Marianne:I purchased this book for a very special little girl for her upcoming first birthday. I did so because the book is adorable with characters that I am sure she will love. The concept of this book and (as I hear) the others that will follow is pure genius. Teaching children from a young age (why not start on birthday number one???) to understand vegetables and they way they grow and why they are good and can be fun to eat! I can't wait for the next book!!! I plan to purchase the entire series for her! Thank you Cynthia Wylie for such a beautiful idea!!!
John Discala, a.k.a. Johnny Jet of JohnnyJet.com: I know this isn’t a travel book per se, but it’s a great book for kids (ages 4-8). It’s also co-written by a friend of mine, Cynthia Wylie. “Bloomers Island: The Great Garden Party” is a beautifully illustrated new book aimed at getting kids to love everything about nature. This is how Amazon describes the book: “Join the Bloomers on a whimsical adventure as they attend a magical boarding school on Bloomers Island. As Pete Moss, Rosey Posey, Big Red, Violet, and their friends prepare for the Great Garden Party, they learn about gardening, healthy eating, and caring for the environment. The treehouse school is held by the arms of Mr. Banyan, a tree about to celebrate his 200th birthday. His birthday party is filled with fun games that teach the curious students that gardening is not at all boring or hard―that it’s actually really fun!” Cynthia was raised on a farm in Western Pennsylvania and she came up with the idea of “Bloomers” as she was raising her own children and trying to get them to eat their vegetables. “One day, I made up little garden characters I called the ‘Bloomers’ who lived in a mythical place called Bloomers Island, where they would grow their own food and eat only vegetables. When my children would visit the family farm they would look for the ‘Bloomers’ while digging up potatoes and laughing with delight in discovery. Naturally, they always ate the vegetables they harvested.” She continues, “After working with thousands of children in our school gardening programs, I observed that over 90% of the students will eat a vegetable if they’ve grown it – even children who had never eaten a vegetable! I learned three important things about gardening with children: 1. It had to be fun for the kids, or they wouldn’t do it; 2. It had to be easy for the grownups, or they wouldn’t do it; and 3. There had to be some mystery involved so everyone would want to do it. The Bloomers’ gardening products took care of 1 and 2 pretty easily. But, how did I put the mystery into it? Simple, I created the Bloomers who lived on a mythical island, deep in the South Pacific so far away that no human had ever set sight on it.” Visit her website at CynthiaWylie.com. Grab it: Grab “Bloomers Island: The Great Garden Party” on Amazon for $12.32. Read more at: https://www.johnnyjet.com/book-teach-kids-to-love-nature/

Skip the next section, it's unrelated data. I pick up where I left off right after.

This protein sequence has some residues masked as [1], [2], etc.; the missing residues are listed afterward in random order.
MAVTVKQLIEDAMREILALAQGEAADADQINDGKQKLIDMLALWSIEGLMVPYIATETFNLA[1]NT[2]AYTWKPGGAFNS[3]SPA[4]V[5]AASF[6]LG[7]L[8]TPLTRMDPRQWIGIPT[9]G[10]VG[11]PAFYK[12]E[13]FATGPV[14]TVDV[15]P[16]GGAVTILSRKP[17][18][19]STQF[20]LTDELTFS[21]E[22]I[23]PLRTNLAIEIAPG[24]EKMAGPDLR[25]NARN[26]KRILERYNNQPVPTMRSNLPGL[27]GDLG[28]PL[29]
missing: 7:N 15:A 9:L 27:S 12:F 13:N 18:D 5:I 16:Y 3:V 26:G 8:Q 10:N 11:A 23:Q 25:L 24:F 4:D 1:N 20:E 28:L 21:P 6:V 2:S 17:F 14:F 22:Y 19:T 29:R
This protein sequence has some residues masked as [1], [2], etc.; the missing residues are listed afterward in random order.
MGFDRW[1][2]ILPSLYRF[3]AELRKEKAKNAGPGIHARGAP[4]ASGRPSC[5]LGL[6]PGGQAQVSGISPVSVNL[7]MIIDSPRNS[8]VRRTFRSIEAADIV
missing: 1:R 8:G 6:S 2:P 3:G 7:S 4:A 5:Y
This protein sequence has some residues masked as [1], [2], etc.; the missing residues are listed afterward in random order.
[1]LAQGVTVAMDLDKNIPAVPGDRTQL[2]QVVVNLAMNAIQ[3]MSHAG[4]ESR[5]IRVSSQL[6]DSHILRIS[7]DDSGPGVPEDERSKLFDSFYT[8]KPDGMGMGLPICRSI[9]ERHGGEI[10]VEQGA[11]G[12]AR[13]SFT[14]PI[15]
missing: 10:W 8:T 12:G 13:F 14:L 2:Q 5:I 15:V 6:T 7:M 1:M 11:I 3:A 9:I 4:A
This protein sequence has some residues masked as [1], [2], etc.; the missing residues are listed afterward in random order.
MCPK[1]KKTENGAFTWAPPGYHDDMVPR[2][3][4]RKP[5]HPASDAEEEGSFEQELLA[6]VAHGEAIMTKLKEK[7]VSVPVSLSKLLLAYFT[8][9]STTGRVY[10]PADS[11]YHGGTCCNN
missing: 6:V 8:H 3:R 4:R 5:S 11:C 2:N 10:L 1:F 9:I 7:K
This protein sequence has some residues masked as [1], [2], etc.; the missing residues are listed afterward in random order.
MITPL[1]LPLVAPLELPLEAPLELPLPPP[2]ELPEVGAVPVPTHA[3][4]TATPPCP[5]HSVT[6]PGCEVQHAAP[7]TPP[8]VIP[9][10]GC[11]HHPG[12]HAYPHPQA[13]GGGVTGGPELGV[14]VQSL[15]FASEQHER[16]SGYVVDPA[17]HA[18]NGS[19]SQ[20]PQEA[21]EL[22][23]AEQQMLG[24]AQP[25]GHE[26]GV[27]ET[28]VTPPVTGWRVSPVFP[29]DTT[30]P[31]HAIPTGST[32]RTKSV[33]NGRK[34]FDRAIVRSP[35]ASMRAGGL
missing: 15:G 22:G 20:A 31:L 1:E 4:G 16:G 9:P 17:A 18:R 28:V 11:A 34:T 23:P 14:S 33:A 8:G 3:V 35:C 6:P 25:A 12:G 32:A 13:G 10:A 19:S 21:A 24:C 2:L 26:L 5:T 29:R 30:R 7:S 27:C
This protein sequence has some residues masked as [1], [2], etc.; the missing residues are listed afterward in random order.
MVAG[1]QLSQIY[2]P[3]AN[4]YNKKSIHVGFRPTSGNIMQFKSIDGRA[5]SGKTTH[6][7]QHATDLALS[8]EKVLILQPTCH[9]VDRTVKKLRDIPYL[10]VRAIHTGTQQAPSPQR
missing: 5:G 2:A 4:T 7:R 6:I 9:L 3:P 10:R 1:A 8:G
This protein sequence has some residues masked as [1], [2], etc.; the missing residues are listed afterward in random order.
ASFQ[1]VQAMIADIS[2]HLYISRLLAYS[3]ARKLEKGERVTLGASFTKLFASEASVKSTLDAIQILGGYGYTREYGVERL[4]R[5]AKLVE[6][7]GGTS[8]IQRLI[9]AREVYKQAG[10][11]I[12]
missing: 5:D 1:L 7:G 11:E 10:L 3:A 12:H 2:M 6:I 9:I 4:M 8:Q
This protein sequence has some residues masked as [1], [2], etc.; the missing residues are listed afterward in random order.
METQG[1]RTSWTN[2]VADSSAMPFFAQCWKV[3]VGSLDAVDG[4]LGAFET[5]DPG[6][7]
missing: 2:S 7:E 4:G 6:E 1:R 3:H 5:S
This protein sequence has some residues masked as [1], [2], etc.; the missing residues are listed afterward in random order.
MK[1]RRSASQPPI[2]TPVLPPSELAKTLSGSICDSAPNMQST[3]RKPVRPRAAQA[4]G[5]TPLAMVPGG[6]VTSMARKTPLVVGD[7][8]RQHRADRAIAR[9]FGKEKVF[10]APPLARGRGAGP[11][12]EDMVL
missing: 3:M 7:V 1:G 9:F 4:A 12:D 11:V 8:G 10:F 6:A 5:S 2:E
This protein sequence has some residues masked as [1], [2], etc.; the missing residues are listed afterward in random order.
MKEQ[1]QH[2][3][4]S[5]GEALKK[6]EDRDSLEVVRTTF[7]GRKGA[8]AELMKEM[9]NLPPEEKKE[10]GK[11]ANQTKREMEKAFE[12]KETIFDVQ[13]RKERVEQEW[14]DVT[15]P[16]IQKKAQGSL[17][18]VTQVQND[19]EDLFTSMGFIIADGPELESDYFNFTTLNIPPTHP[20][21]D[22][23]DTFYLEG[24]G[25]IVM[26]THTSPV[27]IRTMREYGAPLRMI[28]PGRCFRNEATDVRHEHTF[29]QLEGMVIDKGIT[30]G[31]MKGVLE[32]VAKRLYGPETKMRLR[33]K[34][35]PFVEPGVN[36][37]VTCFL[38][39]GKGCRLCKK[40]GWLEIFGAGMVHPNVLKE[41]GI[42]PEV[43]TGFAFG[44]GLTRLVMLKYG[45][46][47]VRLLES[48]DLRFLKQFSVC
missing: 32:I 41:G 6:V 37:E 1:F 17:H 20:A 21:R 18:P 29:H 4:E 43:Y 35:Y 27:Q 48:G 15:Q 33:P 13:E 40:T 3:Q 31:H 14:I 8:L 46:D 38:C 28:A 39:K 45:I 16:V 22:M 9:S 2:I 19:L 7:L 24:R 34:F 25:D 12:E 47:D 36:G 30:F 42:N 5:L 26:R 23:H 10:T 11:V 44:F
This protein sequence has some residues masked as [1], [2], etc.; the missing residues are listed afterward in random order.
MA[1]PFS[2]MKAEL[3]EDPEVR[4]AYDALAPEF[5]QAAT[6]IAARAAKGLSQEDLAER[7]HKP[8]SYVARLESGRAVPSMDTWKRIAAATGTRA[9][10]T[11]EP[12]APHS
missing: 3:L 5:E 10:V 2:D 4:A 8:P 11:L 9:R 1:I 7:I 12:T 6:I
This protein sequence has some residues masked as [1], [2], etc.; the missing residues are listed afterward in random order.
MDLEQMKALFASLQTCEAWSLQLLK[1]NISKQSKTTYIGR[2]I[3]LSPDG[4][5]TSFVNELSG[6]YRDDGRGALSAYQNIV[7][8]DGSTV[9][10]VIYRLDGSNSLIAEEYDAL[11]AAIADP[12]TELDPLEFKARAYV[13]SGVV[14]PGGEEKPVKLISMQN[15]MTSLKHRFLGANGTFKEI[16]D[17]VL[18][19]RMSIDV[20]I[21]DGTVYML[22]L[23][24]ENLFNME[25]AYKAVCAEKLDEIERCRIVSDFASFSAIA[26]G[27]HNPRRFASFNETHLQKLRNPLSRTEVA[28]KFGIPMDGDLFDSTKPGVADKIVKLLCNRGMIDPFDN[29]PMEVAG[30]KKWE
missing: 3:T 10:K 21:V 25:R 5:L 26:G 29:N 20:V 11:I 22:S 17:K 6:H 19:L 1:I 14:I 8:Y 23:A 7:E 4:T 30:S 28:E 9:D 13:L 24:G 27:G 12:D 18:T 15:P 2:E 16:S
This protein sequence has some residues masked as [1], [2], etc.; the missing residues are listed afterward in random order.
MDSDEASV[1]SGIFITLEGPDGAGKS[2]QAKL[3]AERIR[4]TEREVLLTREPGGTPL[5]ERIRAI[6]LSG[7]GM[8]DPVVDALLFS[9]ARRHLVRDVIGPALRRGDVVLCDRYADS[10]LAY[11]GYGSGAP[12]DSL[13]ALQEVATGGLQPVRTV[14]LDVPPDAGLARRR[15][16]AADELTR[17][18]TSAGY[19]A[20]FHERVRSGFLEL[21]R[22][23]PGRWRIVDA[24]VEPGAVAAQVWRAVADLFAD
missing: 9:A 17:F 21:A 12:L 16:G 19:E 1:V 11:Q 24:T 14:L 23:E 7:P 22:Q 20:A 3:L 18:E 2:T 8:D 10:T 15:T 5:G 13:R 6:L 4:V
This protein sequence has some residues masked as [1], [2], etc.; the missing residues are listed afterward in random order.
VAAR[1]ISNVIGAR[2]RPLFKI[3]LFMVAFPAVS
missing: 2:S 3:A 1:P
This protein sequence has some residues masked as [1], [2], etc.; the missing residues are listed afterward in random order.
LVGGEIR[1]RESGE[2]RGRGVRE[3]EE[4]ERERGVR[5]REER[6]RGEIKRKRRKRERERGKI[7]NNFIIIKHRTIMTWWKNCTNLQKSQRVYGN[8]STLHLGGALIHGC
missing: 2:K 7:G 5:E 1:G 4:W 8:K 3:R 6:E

Diana:I was so excited to receive my copy of Bloomers Island: The Great Garden Party in the mail today! I grew up in the Midwest on several acres of land and we grew a lot of our own food. I purchased the book as a gift for one of my best friends, a very bright little girl who lives in the city and has not had much experience gardening or playing in the dirt. I know for sure that she will identify with one of the colorful Bloomers characters - Daisy is my favorite but I'm guessing my friend will like Rosey Posey! My hope is that this beautifully illustrated book will inspire my young friend and her family to grow vegetables in their yard. I truly believe that if we encourage kids to go out and play in the dirt and plant their own food they will not only want to eat their vegetables but, more importantly, they will become curious about the Earth and become her caretakers and protectors. Thank you - a very timely book!!!! The Red Coat Writer
Ann L: Gardening Made Fun. This book is fun, educational and beautifully illustrated.What a fantastic idea! I can't wait to share it with my Granddaughter. This will now be my go to gift along with VeggiePOPS! and the Veggie Starter Kits from Bloomers Island.
Whitney M: Great book to get kids into gardening and learning about healthy foods. The characters are adorable and super fun.
M. Welch: Amazing book. Kids Love it and school has copy too.
Vivien K: My daughter loves this book. She has just started preschool so she is really responding to the classroom scenes. It is great to find a kids book that moves beyond the cliche of talking animals... why not talking vegetables! A super positive and fun book for kids.
Damon D: Lovable characters with a positive message. Bloomers is the best Kid Friendly brand I've seen and kids not only love the characters they are learning real life lessons from the great storytelling. Legacy Mentor.
Phyllis W: This book is entertaining and educational. I have 7 great-grandkids and live on a farm. I bought each of them a book so they could learn something about growing their own food. But it is about so much more than that. They fell in love with the Bloomers characters which are full of great lessons and even greater fun. I highly recommend!